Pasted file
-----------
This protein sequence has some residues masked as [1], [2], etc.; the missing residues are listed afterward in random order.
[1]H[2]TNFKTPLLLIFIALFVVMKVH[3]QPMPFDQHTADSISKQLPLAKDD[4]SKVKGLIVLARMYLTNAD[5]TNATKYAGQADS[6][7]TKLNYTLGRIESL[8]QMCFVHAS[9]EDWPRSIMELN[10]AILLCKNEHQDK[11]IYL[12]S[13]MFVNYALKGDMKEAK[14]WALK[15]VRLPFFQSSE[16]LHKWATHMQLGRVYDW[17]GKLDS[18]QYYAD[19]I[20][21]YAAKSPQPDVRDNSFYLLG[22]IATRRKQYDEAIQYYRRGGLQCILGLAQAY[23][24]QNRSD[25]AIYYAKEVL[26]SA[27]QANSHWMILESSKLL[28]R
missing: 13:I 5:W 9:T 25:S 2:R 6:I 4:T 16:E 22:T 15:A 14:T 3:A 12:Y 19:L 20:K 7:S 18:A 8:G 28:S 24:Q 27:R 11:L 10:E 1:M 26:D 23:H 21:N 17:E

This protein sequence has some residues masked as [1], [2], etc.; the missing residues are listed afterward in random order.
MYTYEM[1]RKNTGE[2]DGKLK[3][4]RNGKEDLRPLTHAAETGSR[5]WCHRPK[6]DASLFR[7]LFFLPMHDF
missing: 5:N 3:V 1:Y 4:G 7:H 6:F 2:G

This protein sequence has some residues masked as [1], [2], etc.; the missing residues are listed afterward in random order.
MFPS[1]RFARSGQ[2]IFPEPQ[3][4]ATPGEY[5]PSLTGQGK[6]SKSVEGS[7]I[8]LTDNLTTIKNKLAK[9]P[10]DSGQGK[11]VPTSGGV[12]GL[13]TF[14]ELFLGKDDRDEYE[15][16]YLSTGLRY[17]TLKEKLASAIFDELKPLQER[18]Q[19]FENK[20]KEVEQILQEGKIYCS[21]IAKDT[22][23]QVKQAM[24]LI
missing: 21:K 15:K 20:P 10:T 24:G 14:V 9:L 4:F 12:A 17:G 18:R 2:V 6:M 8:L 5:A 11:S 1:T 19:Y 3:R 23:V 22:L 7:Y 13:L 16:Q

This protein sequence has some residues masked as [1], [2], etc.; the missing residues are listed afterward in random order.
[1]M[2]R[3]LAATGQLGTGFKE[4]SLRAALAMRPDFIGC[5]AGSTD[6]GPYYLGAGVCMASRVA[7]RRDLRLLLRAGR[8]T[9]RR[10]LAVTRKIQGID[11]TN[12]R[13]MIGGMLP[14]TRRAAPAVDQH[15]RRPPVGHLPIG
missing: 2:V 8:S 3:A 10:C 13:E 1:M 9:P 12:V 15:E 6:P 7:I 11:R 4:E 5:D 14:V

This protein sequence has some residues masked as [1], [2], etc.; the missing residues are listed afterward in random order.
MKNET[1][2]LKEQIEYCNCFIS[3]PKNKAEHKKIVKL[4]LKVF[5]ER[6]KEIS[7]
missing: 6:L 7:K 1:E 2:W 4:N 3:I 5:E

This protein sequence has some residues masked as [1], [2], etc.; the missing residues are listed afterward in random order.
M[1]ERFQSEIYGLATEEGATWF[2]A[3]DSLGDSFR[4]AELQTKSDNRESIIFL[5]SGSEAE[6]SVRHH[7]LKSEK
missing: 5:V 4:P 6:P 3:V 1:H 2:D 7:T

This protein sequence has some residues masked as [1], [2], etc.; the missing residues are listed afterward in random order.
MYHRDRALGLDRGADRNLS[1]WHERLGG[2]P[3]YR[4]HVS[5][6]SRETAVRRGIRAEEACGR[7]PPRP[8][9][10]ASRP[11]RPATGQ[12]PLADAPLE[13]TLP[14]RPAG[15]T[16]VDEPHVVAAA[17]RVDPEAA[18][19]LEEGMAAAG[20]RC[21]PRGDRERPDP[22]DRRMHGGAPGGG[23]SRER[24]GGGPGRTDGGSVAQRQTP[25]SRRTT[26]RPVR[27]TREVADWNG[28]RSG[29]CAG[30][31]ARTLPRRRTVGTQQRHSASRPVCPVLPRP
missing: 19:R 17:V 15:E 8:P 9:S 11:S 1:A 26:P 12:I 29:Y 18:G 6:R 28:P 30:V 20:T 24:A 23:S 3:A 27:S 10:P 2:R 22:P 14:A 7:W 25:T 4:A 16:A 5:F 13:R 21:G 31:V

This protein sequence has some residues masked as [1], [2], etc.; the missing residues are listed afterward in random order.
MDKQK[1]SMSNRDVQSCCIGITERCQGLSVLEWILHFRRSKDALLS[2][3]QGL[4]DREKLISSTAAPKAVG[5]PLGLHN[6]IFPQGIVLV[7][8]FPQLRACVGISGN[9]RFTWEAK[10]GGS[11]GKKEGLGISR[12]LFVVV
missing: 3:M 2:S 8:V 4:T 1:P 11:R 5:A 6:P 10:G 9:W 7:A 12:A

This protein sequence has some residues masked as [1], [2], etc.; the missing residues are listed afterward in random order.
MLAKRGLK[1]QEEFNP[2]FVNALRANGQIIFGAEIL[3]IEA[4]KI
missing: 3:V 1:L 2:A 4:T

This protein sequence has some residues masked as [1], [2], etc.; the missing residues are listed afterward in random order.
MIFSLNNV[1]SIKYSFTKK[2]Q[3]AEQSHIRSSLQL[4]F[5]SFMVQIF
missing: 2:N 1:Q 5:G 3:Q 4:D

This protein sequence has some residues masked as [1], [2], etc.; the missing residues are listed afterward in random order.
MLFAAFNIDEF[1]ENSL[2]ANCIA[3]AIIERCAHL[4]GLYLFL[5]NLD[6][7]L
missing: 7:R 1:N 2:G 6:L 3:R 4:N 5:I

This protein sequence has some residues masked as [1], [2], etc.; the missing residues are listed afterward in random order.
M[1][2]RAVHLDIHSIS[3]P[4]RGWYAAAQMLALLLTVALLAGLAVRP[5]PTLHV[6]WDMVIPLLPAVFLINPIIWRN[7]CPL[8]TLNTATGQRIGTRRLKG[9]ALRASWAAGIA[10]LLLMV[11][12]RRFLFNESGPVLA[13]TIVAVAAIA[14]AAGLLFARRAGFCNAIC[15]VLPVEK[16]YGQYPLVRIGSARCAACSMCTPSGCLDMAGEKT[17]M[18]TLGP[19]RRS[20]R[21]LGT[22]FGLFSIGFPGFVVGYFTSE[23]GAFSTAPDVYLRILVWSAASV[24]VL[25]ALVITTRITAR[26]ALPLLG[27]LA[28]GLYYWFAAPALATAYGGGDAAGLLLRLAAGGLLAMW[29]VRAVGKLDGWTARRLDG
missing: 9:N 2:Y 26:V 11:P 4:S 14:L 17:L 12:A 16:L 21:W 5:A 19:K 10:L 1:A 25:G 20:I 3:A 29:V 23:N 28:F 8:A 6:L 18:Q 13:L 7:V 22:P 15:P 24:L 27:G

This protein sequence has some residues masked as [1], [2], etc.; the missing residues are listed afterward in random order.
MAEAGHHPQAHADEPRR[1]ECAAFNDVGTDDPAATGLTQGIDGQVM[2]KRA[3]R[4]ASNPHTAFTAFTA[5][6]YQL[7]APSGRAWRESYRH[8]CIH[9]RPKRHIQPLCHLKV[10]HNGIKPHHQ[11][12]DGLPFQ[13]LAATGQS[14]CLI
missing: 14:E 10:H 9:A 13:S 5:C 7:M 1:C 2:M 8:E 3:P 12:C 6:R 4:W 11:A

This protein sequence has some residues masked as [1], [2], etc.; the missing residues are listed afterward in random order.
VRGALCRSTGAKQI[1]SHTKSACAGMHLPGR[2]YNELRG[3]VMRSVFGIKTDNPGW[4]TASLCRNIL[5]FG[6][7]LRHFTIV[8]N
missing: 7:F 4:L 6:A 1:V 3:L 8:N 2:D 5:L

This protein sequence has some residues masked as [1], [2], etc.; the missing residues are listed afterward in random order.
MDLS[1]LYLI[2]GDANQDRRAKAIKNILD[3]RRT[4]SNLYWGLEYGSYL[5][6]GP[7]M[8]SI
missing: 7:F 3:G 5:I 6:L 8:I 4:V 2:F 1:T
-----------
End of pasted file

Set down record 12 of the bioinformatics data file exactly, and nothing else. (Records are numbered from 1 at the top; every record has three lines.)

This protein sequence has some residues masked as [1], [2], etc.; the missing residues are listed afterward in random order.
M[1][2]RAVHLDIHSIS[3]P[4]RGWYAAAQMLALLLTVALLAGLAVRP[5]PTLHV[6]WDMVIPLLPAVFLINPIIWRN[7]CPL[8]TLNTATGQRIGTRRLKG[9]ALRASWAAGIA[10]LLLMV[11][12]RRFLFNESGPVLA[13]TIVAVAAIA[14]AAGLLFARRAGFCNAIC[15]VLPVEK[16]YGQYPLVRIGSARCAACSMCTPSGCLDMAGEKT[17]M[18]TLGP[19]RRS[20]R[21]LGT[22]FGLFSIGFPGFVVGYFTSE[23]GAFSTAPDVYLRILVWSAASV[24]VL[25]ALVITTRITAR[26]ALPLLG[27]LA[28]GLYYWFAAPALATAYGGGDAAGLLLRLAAGGLLAMW[29]VRAVGKLDGWTARRLDG
missing: 9:N 2:Y 26:V 11:P 4:S 14:L 17:L 12:A 16:L 21:W 5:A 19:K 10:L 1:A 25:G 20:I 3:A 29:V 23:N 28:F 8:A 6:L 18:Q 13:L 7:V 22:P 15:P 24:L 27:G